The importance of a footpath became apparent when it rained heavily for three days. The whole village was beset by mud inches deep, as I found out when I slipped right in it. On one particular day, the team went on a hike to a waterfall deep into the forests and mountains. I climbed, but this hike had something else in store for me. As I went uphill, I lost footing. The force and weight of the fall came directly on my right knee. This truly was a breathtaking pain; on its own it was a minor injury, although it left a deep wound. I went on not thinking much of it, not thinking that inside two vicious infections had taken host and threatened to take leg and life. Over the days, I felt an increasingly stinging sensation on my knee. I was too enamored with my location to care.
Since they are Christians , I accompanied my family to the Church in the center of town; although, the sermon was spoken in Fijian. Each day we worked on the cement path, weather permitting, and every day I found myself more uncomfortable, as my knee began to sting and itch. I took my mind off the pain by plucking guavas from the trees. I swam in the Fijian rivers surrounding the village, which was a great relief from the heat, but upon retrospect most probably exacerbated my infection.
Like all good things, time with the Nananu came to an end. Two weeks of eating four daily meals and living life isolated from technology, we forged lifelong relationships. We had one last celebration with the Nananu; I spent most of the night dancing and drinking Kava. The morning after as we were leaving, I noticed tears from my teammates and the Fijian families, but not from me. My only thought was that people come and go, learn from each other and depart. Leaving the Nananu I noticed the pain in my knee changing from a small stinging sensation to a burning sensation, which I assumed was due to the dancing.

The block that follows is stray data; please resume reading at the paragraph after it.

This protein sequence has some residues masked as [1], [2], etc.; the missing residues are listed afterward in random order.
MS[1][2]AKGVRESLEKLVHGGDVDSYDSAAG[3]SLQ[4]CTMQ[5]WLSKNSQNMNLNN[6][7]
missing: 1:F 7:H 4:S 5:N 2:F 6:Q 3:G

Auckland, the largest city in New Zealand, was our second assignment. The itinerary had us stay in Auckland for three days, then out to an organic farm; but the best-laid plans sometimes fail, miserably. By the time the plane landed, the pain in my knee had intensified, and there was a slight swell. We went to another Backpacker hostel where I was planning a hospital visit to deal with the injury. Meanwhile, my teammate Dylan and I went exploring in the city. With my personality being a mixture of persistence and indifference, I continued to walk until I couldn’t. My knee felt heavy, and the action of straightening the leg after remaining bent was agonizing. So we took a cab back to Backpackers. When I got there and spoke to my team leaders, Cliff and Karen, I was told to R.I.C.E (Rest, Ice, Compress, and Elevate) the knee until the swelling went down.